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Muttontown announces $900,000 fiscal surplus

The swearing-in ceremony for the new Muttontown Police

The swearing-in ceremony for the new Muttontown Police Department at the Hoffman Center Preserve in East Norwich. The police department launched operations at midnight, June 1. (May 31, 2011) Credit: Chris Ware

The tony village of Muttontown ran an estimated $900,000 surplus in the first year that it operated its own police department, according to village financial reports.

The fiscal year 2011-12 surplus is about 20 percent of a $4.31 million budget that included funds appropriated to hold down the tax levy, village officials said.

Mayor Julianne W. Beckerman, in a letter sent this month to residents, said the extra funds would go toward holding the tax levy in the 2012-13 fiscal year, a dedicated account for weather-related emergencies and infrastructure improvements.

"This development has placed our Village in an ideal position during an economic climate when surrounding municipalities are faced with the prospect of cutting services or implementing steep tax increases," she wrote.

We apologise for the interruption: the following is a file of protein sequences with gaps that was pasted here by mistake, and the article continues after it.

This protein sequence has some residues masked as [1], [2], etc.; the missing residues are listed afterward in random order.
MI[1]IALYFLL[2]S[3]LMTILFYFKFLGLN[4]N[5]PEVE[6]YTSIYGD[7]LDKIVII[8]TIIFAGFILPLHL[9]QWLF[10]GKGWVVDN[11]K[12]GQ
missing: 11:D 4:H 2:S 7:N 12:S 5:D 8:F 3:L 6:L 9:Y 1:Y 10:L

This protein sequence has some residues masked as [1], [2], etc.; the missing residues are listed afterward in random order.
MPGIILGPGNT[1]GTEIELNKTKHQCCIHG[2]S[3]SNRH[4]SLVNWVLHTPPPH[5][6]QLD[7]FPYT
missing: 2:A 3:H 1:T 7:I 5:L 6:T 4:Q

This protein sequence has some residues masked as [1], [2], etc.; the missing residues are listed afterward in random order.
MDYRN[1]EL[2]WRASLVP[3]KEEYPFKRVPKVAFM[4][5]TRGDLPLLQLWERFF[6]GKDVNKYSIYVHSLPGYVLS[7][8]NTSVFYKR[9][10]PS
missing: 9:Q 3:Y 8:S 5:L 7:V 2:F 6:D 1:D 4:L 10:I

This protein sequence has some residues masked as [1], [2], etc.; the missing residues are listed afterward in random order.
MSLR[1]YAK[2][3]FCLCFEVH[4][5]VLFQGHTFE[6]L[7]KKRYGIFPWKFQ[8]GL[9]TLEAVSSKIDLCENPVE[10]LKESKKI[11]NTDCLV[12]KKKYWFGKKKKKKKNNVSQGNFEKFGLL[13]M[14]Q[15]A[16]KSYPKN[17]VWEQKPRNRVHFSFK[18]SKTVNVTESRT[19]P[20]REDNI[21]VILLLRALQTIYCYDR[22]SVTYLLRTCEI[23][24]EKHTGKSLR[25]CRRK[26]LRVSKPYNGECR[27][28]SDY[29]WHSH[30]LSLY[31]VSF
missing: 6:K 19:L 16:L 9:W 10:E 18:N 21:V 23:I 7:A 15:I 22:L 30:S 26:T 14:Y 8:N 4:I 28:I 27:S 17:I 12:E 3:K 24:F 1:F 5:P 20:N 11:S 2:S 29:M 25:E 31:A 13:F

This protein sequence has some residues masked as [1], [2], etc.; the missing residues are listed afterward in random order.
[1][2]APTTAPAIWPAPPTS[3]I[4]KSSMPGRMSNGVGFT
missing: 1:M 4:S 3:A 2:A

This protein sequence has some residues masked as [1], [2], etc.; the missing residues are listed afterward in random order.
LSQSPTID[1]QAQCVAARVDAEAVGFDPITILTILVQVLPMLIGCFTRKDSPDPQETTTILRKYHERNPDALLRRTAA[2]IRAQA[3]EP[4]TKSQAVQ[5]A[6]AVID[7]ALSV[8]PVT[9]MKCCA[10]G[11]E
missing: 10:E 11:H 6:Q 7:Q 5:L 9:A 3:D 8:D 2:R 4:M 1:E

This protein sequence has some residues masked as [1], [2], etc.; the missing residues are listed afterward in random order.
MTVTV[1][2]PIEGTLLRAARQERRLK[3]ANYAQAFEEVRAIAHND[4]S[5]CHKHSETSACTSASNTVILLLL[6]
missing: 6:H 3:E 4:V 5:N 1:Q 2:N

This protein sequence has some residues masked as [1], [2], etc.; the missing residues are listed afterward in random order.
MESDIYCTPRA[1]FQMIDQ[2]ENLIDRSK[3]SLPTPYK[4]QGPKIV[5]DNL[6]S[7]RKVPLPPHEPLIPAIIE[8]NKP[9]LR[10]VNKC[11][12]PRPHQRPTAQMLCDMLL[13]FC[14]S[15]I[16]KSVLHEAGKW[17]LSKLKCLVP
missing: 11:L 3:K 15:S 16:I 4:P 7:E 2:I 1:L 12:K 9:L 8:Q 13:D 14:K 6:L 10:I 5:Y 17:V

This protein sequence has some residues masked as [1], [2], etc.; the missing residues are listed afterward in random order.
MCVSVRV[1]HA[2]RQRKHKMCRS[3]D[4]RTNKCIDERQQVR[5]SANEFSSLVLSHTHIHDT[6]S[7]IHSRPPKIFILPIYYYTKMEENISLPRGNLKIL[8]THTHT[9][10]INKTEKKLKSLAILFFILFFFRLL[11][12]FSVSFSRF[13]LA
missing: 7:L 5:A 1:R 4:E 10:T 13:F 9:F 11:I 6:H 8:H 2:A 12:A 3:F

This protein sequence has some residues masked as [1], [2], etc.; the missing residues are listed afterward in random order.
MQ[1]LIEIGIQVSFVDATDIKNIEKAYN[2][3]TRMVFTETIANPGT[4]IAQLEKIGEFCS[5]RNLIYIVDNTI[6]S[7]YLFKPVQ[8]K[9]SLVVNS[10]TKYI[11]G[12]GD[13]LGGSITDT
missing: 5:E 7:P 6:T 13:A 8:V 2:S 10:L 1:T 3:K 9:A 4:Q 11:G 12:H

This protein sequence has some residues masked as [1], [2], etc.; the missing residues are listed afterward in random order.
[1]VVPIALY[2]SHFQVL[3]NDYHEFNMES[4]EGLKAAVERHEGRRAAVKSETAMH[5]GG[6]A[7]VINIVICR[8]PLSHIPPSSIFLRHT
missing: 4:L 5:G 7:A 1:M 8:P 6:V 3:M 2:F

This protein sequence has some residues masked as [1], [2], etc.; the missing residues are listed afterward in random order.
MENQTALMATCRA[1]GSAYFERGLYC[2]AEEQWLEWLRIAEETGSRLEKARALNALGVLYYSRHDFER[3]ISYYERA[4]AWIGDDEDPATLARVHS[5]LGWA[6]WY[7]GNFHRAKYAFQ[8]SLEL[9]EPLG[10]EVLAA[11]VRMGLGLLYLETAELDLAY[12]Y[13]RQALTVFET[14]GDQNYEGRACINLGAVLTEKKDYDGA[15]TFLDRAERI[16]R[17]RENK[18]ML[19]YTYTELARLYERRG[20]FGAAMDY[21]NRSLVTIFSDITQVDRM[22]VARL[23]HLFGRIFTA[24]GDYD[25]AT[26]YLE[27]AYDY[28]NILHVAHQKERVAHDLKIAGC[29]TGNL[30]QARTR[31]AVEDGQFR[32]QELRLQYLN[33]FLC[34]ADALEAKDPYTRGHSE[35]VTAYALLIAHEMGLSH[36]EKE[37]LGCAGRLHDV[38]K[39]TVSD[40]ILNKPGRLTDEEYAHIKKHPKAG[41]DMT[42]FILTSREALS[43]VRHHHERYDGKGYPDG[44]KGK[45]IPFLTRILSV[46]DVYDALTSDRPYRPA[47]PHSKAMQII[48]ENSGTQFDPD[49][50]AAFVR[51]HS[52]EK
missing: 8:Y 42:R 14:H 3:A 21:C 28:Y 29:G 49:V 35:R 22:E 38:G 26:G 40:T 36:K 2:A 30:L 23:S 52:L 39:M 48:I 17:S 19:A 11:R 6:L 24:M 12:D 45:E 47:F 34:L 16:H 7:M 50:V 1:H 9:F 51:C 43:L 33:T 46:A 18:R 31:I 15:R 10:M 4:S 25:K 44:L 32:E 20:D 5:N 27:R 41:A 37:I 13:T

Revenue in fiscal year 2011-12 was about $286,000 over budget while spending was $612,000 under budget, according to year-end reports obtained through a Freedom of Information Law request.

Spending for the police department, which began patrols in June 2011 after the village broke with Old Brookville police, was more than $600,000 under budget, the documents showed. Start-up costs were about $37,000 under budget, the documents showed.

Snow-removal expenses were about $101,000 under budget. Spending on litigation, however, was about $31,000 higher than estimated.

Asked if the village had overbudgeted, Beckerman in an interview earlier this month said figures were "well under predictions for cost, and we did get more revenue than we had estimated."

A surplus "was projected to be there and came in even stronger than we had initially thought," she said. "We work hard to make sure we account for every cent."

Beckerman said despite the surplus, the village "cut no corners" on police costs.

The village recently closed its books on the 2011-12 fiscal year and submitted its final reports to the state comptroller, having received the figures for its pension contribution and mortgage tax check, Beckerman said.

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